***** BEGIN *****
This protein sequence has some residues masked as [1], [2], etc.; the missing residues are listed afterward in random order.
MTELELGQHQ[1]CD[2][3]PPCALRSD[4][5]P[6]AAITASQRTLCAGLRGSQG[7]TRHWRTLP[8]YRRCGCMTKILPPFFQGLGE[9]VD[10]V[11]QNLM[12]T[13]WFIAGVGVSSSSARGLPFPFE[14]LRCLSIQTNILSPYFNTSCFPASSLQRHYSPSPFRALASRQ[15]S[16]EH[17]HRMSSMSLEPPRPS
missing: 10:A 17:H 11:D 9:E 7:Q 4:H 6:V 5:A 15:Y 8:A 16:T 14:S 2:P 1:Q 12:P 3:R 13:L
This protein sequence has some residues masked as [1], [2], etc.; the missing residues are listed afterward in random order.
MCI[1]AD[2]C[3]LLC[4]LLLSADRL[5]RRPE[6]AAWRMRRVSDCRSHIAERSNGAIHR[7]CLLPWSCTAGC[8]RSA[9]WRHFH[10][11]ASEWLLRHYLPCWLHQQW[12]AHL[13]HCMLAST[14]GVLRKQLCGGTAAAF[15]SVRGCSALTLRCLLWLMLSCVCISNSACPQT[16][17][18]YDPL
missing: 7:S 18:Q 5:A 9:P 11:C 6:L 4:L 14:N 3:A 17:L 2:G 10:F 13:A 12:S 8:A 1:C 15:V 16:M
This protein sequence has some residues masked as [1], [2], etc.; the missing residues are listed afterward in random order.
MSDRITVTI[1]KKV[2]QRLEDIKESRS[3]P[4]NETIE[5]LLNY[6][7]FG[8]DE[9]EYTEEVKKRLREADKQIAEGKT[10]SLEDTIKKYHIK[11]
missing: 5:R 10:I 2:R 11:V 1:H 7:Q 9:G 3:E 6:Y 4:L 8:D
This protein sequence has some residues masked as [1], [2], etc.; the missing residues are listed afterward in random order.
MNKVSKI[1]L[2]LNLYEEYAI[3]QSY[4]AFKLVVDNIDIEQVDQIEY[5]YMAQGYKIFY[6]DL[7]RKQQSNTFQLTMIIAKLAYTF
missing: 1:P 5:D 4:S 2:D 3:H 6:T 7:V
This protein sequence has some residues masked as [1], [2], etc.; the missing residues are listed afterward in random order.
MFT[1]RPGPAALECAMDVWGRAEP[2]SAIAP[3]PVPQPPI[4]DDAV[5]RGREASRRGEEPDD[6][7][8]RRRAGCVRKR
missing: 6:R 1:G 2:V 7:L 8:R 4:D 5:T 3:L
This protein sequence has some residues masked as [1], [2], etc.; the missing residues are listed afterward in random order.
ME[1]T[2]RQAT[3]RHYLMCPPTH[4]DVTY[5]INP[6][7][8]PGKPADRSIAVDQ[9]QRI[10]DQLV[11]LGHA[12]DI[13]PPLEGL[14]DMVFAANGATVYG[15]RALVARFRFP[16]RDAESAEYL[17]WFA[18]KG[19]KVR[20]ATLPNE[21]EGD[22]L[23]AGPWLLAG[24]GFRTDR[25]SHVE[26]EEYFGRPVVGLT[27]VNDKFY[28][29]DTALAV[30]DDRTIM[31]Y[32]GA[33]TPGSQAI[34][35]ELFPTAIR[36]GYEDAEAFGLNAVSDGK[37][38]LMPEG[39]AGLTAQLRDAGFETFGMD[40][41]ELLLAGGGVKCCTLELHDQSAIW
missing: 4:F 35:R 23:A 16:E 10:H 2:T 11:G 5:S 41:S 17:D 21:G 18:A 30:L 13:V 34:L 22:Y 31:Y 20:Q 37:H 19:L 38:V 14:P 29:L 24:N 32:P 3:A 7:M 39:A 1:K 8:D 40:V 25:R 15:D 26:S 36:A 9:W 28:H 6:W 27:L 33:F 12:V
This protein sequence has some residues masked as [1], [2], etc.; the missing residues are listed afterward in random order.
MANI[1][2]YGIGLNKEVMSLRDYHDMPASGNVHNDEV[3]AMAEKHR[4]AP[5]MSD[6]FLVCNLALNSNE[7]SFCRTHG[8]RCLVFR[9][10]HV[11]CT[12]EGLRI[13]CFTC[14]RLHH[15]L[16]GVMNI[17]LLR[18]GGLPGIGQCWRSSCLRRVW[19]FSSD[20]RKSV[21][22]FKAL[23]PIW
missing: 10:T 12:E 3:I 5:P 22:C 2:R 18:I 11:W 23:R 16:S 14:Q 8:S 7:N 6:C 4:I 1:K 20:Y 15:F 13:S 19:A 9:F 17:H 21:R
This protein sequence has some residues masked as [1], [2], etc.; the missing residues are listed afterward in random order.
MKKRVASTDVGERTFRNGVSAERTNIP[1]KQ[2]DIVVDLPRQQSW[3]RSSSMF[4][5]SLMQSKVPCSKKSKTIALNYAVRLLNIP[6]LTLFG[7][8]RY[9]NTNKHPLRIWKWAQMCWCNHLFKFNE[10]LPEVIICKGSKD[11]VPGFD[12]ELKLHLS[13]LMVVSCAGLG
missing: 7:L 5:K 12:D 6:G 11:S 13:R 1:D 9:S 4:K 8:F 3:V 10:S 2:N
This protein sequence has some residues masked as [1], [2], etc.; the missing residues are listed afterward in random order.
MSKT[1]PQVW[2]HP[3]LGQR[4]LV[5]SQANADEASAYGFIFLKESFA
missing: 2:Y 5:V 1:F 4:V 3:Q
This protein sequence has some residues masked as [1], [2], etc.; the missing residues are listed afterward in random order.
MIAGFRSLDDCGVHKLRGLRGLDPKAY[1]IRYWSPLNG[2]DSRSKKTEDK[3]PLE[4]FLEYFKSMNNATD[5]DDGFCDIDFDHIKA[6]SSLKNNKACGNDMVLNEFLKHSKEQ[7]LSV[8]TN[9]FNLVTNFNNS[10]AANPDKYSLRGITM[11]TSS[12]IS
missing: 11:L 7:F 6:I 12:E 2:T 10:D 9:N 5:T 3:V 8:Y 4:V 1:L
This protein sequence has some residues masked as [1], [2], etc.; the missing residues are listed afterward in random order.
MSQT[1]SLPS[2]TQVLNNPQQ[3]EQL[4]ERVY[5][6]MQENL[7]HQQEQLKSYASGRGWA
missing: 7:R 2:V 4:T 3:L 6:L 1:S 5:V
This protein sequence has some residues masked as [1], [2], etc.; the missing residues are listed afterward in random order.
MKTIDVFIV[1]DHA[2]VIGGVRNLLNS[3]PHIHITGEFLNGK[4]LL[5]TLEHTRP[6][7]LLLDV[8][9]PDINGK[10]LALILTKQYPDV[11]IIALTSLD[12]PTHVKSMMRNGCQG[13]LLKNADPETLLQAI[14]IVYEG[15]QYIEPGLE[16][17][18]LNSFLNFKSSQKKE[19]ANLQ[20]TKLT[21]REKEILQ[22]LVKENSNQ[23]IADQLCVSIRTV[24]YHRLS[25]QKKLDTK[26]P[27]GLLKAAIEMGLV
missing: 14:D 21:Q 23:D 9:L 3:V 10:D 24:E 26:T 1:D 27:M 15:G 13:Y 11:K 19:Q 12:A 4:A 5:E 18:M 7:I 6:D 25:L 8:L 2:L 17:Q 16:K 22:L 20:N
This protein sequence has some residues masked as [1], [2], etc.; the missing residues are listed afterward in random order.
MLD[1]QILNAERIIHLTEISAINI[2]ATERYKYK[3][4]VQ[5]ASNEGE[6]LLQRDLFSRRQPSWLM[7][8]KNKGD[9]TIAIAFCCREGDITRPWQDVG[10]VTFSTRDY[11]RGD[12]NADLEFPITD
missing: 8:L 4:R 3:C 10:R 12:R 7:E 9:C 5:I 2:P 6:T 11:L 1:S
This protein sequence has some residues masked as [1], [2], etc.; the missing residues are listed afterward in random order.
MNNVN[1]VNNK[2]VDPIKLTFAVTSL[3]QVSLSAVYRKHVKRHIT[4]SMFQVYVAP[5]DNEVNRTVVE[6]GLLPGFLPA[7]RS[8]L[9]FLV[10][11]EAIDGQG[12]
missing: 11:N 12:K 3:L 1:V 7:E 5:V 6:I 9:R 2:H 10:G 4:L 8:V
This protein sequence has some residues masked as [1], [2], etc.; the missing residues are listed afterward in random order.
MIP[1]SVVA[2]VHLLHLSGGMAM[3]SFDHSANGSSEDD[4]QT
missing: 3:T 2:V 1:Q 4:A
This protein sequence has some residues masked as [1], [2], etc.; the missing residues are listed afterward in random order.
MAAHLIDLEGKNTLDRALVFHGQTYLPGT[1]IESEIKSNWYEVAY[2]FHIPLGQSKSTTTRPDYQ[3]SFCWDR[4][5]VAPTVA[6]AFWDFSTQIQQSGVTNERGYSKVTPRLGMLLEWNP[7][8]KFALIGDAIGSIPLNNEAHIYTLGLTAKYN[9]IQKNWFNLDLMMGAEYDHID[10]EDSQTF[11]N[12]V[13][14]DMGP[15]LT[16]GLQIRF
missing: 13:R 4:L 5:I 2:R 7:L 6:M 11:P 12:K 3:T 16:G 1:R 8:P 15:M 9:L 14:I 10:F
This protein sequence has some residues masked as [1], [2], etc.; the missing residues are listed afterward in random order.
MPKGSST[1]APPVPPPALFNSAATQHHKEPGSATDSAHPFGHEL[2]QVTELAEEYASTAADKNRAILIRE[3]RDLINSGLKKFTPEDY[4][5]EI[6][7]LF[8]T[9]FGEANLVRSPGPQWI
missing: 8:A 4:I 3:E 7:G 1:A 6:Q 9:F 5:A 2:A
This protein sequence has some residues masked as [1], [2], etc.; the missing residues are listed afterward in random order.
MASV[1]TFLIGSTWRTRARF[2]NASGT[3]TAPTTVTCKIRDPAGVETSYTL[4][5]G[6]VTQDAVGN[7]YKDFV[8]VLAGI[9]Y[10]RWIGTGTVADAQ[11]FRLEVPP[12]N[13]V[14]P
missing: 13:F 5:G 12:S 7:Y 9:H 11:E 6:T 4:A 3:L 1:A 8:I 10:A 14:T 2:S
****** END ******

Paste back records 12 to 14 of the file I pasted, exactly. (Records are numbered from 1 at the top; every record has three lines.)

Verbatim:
This protein sequence has some residues masked as [1], [2], etc.; the missing residues are listed afterward in random order.
MKTIDVFIV[1]DHA[2]VIGGVRNLLNS[3]PHIHITGEFLNGK[4]LL[5]TLEHTRP[6][7]LLLDV[8][9]PDINGK[10]LALILTKQYPDV[11]IIALTSLD[12]PTHVKSMMRNGCQG[13]LLKNADPETLLQAI[14]IVYEG[15]QYIEPGLE[16][17][18]LNSFLNFKSSQKKE[19]ANLQ[20]TKLT[21]REKEILQ[22]LVKENSNQ[23]IADQLCVSIRTV[24]YHRLS[25]QKKLDTK[26]P[27]GLLKAAIEMGLV
missing: 14:D 21:Q 23:D 9:L 3:V 10:D 24:E 26:T 1:D 27:M 15:G 13:Y 11:K 19:Q 12:A 4:A 5:E 18:M 7:I 6:D 25:L 8:L 2:L 17:Q 16:K 22:L 20:N
This protein sequence has some residues masked as [1], [2], etc.; the missing residues are listed afterward in random order.
MLD[1]QILNAERIIHLTEISAINI[2]ATERYKYK[3][4]VQ[5]ASNEGE[6]LLQRDLFSRRQPSWLM[7][8]KNKGD[9]TIAIAFCCREGDITRPWQDVG[10]VTFSTRDY[11]RGD[12]NADLEFPITD
missing: 8:L 4:R 3:C 10:R 12:R 7:E 9:C 5:I 2:P 6:T 11:L 1:S
This protein sequence has some residues masked as [1], [2], etc.; the missing residues are listed afterward in random order.
MNNVN[1]VNNK[2]VDPIKLTFAVTSL[3]QVSLSAVYRKHVKRHIT[4]SMFQVYVAP[5]DNEVNRTVVE[6]GLLPGFLPA[7]RS[8]L[9]FLV[10][11]EAIDGQG[12]
missing: 11:N 12:K 3:L 1:V 7:E 5:V 6:I 9:R 2:H 10:G 4:L 8:V